Hybrids & Electrics

Is Your Tesla Spying on You? Consumer Reports Says It Could Be

If you’ve got a Tesla Model 3 or Model Y, then you’re likely aware of your car’s handy camera system. In sentry mode, the EV’s eight cameras provide a unique view into what happens to your car once it’s parked. However, one of these cameras lives inside of the cabin, and it’s always rolling.

According to Consumer Reports, the automaker utilizes this in-cabin camera to recover pre-crash footage or moments when the car’s automated brakes engage. As Consumer Reports points out, this means that the automaker has access to footage recorded anytime you’re inside of your car.

How can your Tesla spy on you?

2021 Tesla Model S driving during sunset
2021 Tesla Model S | Tesla

Tesla is by no means the only automaker to utilize driver monitoring systems. According to Consumer Reports, most automakers utilize a closed-loop system. In short, this means that these systems cannot record, save, or transmit data or video back to the automaker.

Additionally, most automakers don’t rely on cameras for their driver monitoring systems. Instead, they use infrared technology took to keep track of your eye movements and head position.

In contrast, Tesla relies on a cabin camera that records video constantly. According to Consumer Reports, the EV carmaker stated that it utilizes these video clips to develop its “self-driving” technology. However, since these clips are readily available and sharable, it raises major privacy concerns.

It is worth noting that Tesla has publicly stated it will study footage from beta testers of its new “self-driving” system. However, just the fact that the automaker has this kind of access is a red flag. In fact, Aljazeera reports that the Chinese military banned these cars due to camera and sensor spying concerns.

What did Consumer Reports find?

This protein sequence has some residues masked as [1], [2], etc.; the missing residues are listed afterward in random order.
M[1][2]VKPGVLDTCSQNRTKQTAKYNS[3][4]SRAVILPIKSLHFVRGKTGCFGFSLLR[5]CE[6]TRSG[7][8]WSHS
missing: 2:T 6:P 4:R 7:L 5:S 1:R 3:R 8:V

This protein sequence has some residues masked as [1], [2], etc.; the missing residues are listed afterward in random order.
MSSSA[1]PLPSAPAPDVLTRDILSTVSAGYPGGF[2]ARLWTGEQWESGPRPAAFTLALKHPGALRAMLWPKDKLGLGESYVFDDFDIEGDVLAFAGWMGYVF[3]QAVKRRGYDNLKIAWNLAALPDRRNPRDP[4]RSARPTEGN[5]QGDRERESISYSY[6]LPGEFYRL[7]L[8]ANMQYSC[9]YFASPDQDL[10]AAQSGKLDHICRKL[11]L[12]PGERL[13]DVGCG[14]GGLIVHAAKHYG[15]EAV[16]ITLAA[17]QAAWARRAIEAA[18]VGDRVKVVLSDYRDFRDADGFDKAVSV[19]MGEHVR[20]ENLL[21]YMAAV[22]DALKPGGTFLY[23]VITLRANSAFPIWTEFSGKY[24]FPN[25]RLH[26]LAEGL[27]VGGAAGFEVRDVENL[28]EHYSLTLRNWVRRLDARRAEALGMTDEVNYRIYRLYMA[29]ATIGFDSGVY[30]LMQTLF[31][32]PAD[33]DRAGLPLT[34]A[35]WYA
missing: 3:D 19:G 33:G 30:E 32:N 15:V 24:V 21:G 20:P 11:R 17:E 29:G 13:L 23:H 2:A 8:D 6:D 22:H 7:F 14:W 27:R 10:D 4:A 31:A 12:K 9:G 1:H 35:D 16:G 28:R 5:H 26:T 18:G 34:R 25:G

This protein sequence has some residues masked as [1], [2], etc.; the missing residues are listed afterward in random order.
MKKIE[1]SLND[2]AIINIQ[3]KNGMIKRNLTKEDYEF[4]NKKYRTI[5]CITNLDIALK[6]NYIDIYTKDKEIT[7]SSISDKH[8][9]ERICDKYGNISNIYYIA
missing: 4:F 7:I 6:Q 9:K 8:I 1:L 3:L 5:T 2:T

An image of a Tesla Model Y out on a race track.
Tesla Model Y | Tesla

RELATED: Tesla Full Self-Driving Beta Is Surprisingly Sketchy Driving Across This City

John Davisson, senior counsel at the Electronic Privacy Information Center, spoke with Consumer Reports about this Tesla story’s long-term implications.

“There may be legal protections around who can access it and how, but there‚Äôs always the possibility that insurance companies, police, regulators, and other parties in accidents will be able to obtain that data,”

John Davisson via Consumer Reports

Aside from having Tesla view your in-car footage, Consumer Reports warns that people with ill-intent could potentially hack into your vehicle and have access to this stored footage. Furthermore, Davisson argues that the carmaker could at one point decide to use this footage for more than just monitoring “self-driving” beta testers.

Should you worry about this issue?

An image of a Tesla Model Y out on a race track.
Tesla Model Y | Tesla

As of writing, it isn’t time to sound the alarm and jump ship just yet. This is because Tesla stresses it is only gathering footage from beta testers. The goal is to monitor whether or not a beta tester is paying attention while using the company’s latest driver-assist system. This is so the information recorded from the beta test isn’t tarnished by a distracted driver.

However, as noted before, this system can gather footage from any Model 3 or Model Y if activated. As a result, we’ll have to wait and see how the carmaker decides to use this capability.